If you read my previous post, then you may get the idea: When I purchased Parallels in December, I was extremely happy, because *everything* I needed worked great. Then, I had to upgrade OS X and switch from the RC to the latest release version of Parallels - and since then, essential things suddenly did not work anymore.

    I haven´t blamed Parallels for that and hinted several times on my observations, even told support about what I think my be the problem - but all they wrote was: We need to purchase such a USB device. Okay ... I even sent them an adress where to buy it, but needless to say that this was the end of the discussion. Parallels have so far neither aquired such a device (which I know because I am in close contact with the respective company) nor tried to find the problem together with me... (I am betatester for some much bigger companies than Parallels and offered my help).

    Maybe sugar is just not right for everyone...?

    kind regards

    P.S.: I will support Parallels as long as possible (and haven´t asked for any refund) but if this basic problem persists, there won´t be any other option for me than to check other virtualization products sadly...
  7. itsdapead


    Its a mixture...

    1. Its a good value product which (basically) does the job.
    2. I bought it last summer and have seen significant increases in functionality, for free, since then
    3. This forum is probably a self-selecting sample of people who are having problems and/or trying to do more advanced things than the majority of users
    4. Virtualisation is a complex area that - before Parallels - was mainly used by IT professionals on PCs. Suddenly supporting a lot of (on average) not-so-techie Mac users must have been a culture shock.
    5. By definition, some people are using //s for running odd bits of legacy software or third party USB hardware. Its hard enough getting a 'phone to sync on a kosher windows machine sometimes...

    On the other hand:
    1. Its good value, not "free" so there is no excuse for poor/unresponsive support.
    2. By offering BootCamp support, although much requested, they have opened a huge can of worms. You can't treat a regular windows installation like a "Live CD" - that will boot up in whatever machine you drop it - and not have problems. Use virtual disks folks - amongst other things, they're a snap to back up before you upgraede //s. If you find you need two copies of Windows because of activation issues, or have to buy Vista Extra Expensive Edition because of silly EULA terms, complaints on a postcard to Microsoft.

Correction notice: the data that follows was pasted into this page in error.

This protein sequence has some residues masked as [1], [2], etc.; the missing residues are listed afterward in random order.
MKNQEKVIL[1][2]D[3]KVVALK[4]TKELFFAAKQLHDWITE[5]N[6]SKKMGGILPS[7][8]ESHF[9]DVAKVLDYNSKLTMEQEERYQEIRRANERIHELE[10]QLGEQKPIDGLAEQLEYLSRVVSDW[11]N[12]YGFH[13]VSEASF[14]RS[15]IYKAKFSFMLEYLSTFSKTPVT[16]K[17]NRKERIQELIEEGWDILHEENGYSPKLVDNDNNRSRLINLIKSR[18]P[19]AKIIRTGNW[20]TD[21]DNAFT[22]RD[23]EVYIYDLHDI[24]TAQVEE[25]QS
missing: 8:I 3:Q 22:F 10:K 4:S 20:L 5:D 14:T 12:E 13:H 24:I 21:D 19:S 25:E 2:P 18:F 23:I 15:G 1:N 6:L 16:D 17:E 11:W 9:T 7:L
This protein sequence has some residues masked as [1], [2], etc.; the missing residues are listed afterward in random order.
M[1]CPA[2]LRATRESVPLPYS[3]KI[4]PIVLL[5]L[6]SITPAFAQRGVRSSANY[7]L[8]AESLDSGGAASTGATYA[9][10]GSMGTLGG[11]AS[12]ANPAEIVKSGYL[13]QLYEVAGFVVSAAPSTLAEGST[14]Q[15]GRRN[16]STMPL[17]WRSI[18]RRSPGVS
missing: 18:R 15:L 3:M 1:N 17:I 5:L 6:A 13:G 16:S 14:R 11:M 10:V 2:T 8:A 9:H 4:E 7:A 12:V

3. If you're going to have a much-trumpeted, public beta test program then the code must already be pretty robust and stable. You can't scream "Try these cool new features!" at the top of every web page and then turn around and say "well, you installed beta software at your own risk" when it goes wrong. You can't ask people to supply feedback and not acknowledge it or provide some sort of bug/issue tracker or release notes. Some new features (Boot Camp, universal drag-and-drop) were released as beta long before they were ready. C.f. VMWare's Beta program for Fusion which has been much lower key.
  8. spectre

    spectre Parallels Team

    On what facts do you base the assumption that support is bad? Because a few people posted their frustration on forums 2-6 months ago?
    Let's take for example 100 people that write to support. 95 of them are happy, 5 of them think that they didn't get enough attention. Now, 2 of that 5 people come to forum and express their frustration here. Mind that the rest 95 people are happy and have no reasons to post anything on forums - support is working as expected, nothing to post about.
    So, in the case above, is support really bad?
    Please mind also that support is constantly improving, it's not something we can leave without attention and say "let it be". With more and more people using our product we always need to keep support on par.
    So let's not stick to some outdated posts and polls. If you are really experiencing some problems with our support - you are welcome to write me or Tom (
  9. austin

    austin Bit Poster

    This sums up exactly how I feel about PD.

    I've used VM software a lot in the past, while the majority of PD users I know are using VM software for the first time. Some of the limitations are not a big deal for me, since I expect them. I've seen people who say they had problems getting some obscure device or piece of software working under Parallels Desktop admit later on that they had problems with it on their Windows PC :eek:

    Internet forums are also a bad way to judge a product, since they usually have two types of people: People who are so into the product that they are cheerleaders, and people who are having problems. The vast majority of people are doing okay and have no need to post about it - the programs they need work, and they aren't pushing the software or hardware to its limits.

    Heck, PC World named Parallels Desktop one of their Reader's picks of the Year recently. That speaks volumes right there.

    I think Parallels Desktop was the second best thing, next to the move to Intel, to happen to Macs in the past two years. I know many people that would not have switched if Parallels Desktop wasn't around.